Risks Related to Our Intellectual Property

We depend on intellectual property licensed from Marina, and the termination of this license could result in the loss of significant rights, which would harm our business.

Pursuant to a license agreement with Marina, we hold an exclusive license from Marina to use certain patented delivery technology, including a particular form of liposomal delivery system, for unlimited use with our current or future DNAi products candidates directed against any gene target. Either party may terminate this license agreement in the event of a material breach that remains uncured following the date that is up to 120 days, depending on the type of breach, from the date that the breaching party is provided with written notice by the non-breaching party, or immediately upon certain insolvency events relating to the other party. See “Business—License and Payment Agreements” for additional information regarding this license agreement.

Disputes may arise between us and Marina regarding intellectual property subject to this license agreement, including with respect to:

 

    the scope of rights granted under the license agreement and other interpretation-related issues;

 

    whether and the extent to which our technology and processes infringe on intellectual property of the licensor that is not subject to the licensing agreement;

 

    the amount and timing of milestone and royalty payments;

 

    the rights of Marina under the license agreement;

 

    our right to sublicense patent and other rights to third parties under collaborative development relationships;

 

    our diligence obligations with respect to the use of the licensed technology in relation to our development and commercialization of our product candidates, and what activities satisfy those diligence obligations; and

 

    the ownership of inventions and know-how resulting from the joint creation or use of intellectual property by Marina and us and our partners.

Any disputes with Marina over intellectual property that we have licensed from it may prevent or impair our ability to maintain our current licensing arrangement. We depend on these licensed technologies and products to develop PNT2258 and other product candidates developed from our DNAi technology platform. Termination of our license agreement could result in the loss of significant rights and could materially harm our ability to further develop and commercialize PNT2258 and any other product candidates. Additionally, our license extends to a particular form of liposomal delivery system for a product candidate that incorporates one of our DNAi oligonucleotides, and it does not prevent Marina from licensing a different form of liposomal delivery system to a different company, which it has done in the past and may continue to do in the future. If Marina licensed a form of liposomal delivery system to an oncology company developing DNAi technology, we would face increased competition.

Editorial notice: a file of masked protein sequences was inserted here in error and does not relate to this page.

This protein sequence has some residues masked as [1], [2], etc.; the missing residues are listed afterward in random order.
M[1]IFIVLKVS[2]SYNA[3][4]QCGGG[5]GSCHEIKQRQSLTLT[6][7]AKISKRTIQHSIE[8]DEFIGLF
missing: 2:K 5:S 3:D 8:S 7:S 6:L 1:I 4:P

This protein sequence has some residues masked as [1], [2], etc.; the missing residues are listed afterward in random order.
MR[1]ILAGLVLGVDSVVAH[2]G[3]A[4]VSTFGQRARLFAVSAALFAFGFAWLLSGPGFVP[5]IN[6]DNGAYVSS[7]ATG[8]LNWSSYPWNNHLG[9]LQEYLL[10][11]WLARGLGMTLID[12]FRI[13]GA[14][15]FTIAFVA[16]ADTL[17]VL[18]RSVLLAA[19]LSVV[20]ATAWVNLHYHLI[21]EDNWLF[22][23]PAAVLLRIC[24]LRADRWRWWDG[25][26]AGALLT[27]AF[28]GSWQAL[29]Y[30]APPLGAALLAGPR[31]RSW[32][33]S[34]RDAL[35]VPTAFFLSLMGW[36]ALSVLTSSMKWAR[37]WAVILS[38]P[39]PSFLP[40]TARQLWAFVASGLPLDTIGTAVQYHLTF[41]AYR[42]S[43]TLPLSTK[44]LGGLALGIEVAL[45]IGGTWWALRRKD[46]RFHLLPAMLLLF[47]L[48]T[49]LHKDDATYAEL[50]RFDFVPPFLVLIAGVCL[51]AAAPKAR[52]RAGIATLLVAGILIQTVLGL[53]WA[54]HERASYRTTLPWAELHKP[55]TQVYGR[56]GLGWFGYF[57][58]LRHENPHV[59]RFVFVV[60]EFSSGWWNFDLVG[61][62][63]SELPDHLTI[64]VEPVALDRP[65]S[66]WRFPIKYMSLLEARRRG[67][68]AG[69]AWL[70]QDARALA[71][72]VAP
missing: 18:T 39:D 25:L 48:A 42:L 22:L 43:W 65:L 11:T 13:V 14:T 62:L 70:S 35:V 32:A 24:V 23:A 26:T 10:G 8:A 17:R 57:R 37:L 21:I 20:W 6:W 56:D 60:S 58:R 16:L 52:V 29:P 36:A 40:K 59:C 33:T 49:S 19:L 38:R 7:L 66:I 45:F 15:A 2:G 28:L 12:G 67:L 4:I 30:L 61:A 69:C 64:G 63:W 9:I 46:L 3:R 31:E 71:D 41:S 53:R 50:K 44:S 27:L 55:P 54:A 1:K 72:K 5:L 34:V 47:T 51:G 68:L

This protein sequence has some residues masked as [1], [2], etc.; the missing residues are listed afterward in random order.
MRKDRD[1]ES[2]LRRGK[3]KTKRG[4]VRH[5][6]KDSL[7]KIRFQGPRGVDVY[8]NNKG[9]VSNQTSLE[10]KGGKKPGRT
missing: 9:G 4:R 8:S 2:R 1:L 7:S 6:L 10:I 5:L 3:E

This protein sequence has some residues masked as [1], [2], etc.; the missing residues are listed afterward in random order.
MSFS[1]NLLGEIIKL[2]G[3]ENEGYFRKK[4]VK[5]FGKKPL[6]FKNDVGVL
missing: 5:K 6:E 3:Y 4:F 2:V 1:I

Additionally, our success will depend in part on the ability of Marina to obtain, maintain and enforce patent protection for our licensed intellectual property, in particular, those patents to which we have secured exclusive rights. Marina may not successfully prosecute the patent applications licensed to us. Even if patents issue or are granted, Marina may fail to maintain these patents, may determine not to pursue litigation against other companies that are infringing these patents, or may pursue litigation less aggressively than we would.

 

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If we are not able to obtain and enforce patent protection for our technologies or product candidates, development and commercialization of our product candidates may be adversely affected.